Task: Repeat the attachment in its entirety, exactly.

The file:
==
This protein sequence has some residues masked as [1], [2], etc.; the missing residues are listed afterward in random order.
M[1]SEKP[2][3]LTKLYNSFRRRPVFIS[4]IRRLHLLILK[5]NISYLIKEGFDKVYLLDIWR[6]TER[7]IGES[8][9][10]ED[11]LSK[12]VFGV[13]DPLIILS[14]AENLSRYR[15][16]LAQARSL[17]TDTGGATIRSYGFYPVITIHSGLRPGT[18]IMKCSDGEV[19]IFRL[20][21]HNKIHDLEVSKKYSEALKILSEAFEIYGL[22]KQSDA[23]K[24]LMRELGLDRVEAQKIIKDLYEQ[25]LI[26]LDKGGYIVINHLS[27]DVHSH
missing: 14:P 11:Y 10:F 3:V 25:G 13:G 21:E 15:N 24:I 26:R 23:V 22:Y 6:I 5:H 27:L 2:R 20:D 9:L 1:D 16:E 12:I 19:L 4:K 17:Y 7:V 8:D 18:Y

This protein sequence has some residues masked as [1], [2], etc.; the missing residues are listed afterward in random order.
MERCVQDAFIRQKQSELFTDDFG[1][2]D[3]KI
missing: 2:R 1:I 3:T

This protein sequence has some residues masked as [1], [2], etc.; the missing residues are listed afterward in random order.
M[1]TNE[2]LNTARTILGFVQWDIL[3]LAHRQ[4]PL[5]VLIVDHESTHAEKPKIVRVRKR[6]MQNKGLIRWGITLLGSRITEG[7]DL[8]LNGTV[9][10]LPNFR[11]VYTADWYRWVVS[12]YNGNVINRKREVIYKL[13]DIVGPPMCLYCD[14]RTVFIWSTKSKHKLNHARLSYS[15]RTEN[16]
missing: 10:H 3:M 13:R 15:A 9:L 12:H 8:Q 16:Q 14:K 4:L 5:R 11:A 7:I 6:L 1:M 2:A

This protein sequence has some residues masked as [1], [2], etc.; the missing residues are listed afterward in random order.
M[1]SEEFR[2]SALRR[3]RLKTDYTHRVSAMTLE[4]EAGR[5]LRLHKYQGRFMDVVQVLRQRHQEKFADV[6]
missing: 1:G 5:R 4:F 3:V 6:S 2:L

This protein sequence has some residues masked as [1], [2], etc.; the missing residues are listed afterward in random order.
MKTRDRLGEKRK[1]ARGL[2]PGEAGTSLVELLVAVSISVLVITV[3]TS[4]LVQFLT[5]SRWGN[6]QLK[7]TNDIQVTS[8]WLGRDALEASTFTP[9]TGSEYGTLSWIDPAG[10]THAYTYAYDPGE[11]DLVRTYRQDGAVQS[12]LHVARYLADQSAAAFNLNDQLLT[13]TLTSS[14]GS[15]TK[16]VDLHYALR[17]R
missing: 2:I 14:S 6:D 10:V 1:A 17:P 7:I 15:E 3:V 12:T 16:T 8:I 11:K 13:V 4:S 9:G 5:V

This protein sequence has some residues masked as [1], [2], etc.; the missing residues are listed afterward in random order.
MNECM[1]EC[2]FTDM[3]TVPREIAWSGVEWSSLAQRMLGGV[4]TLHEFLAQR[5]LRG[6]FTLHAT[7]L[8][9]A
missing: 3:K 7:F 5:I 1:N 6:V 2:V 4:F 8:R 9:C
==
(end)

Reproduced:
This protein sequence has some residues masked as [1], [2], etc.; the missing residues are listed afterward in random order.
M[1]SEKP[2][3]LTKLYNSFRRRPVFIS[4]IRRLHLLILK[5]NISYLIKEGFDKVYLLDIWR[6]TER[7]IGES[8][9][10]ED[11]LSK[12]VFGV[13]DPLIILS[14]AENLSRYR[15][16]LAQARSL[17]TDTGGATIRSYGFYPVITIHSGLRPGT[18]IMKCSDGEV[19]IFRL[20][21]HNKIHDLEVSKKYSEALKILSEAFEIYGL[22]KQSDA[23]K[24]LMRELGLDRVEAQKIIKDLYEQ[25]LI[26]LDKGGYIVINHLS[27]DVHSH
missing: 14:P 11:Y 10:F 3:V 25:G 13:G 21:E 15:N 24:I 26:R 23:V 22:Y 6:I 5:H 27:L 2:R 20:D 9:L 1:D 16:E 12:I 19:L 4:K 17:Y 7:V 8:D 18:Y

This protein sequence has some residues masked as [1], [2], etc.; the missing residues are listed afterward in random order.
MERCVQDAFIRQKQSELFTDDFG[1][2]D[3]KI
missing: 2:R 1:I 3:T

This protein sequence has some residues masked as [1], [2], etc.; the missing residues are listed afterward in random order.
M[1]TNE[2]LNTARTILGFVQWDIL[3]LAHRQ[4]PL[5]VLIVDHESTHAEKPKIVRVRKR[6]MQNKGLIRWGITLLGSRITEG[7]DL[8]LNGTV[9][10]LPNFR[11]VYTADWYRWVVS[12]YNGNVINRKREVIYKL[13]DIVGPPMCLYCD[14]RTVFIWSTKSKHKLNHARLSYS[15]RTEN[16]
missing: 10:H 3:M 13:R 15:A 9:L 12:H 8:Q 16:Q 14:K 4:L 5:R 11:A 7:I 6:L 1:M 2:A

This protein sequence has some residues masked as [1], [2], etc.; the missing residues are listed afterward in random order.
M[1]SEEFR[2]SALRR[3]RLKTDYTHRVSAMTLE[4]EAGR[5]LRLHKYQGRFMDVVQVLRQRHQEKFADV[6]
missing: 1:G 5:R 4:F 3:V 6:S 2:L

This protein sequence has some residues masked as [1], [2], etc.; the missing residues are listed afterward in random order.
MKTRDRLGEKRK[1]ARGL[2]PGEAGTSLVELLVAVSISVLVITV[3]TS[4]LVQFLT[5]SRWGN[6]QLK[7]TNDIQVTS[8]WLGRDALEASTFTP[9]TGSEYGTLSWIDPAG[10]THAYTYAYDPGE[11]DLVRTYRQDGAVQS[12]LHVARYLADQSAAAFNLNDQLLT[13]TLTSS[14]GS[15]TK[16]VDLHYALR[17]R
missing: 2:I 14:S 6:D 10:V 1:A 17:P 7:I 15:E 3:V 12:T 16:T 8:I 11:K 13:V 4:S 9:G 5:V

This protein sequence has some residues masked as [1], [2], etc.; the missing residues are listed afterward in random order.
MNECM[1]EC[2]FTDM[3]TVPREIAWSGVEWSSLAQRMLGGV[4]TLHEFLAQR[5]LRG[6]FTLHAT[7]L[8][9]A
missing: 3:K 7:F 5:I 1:N 6:V 2:V 4:F 8:R 9:C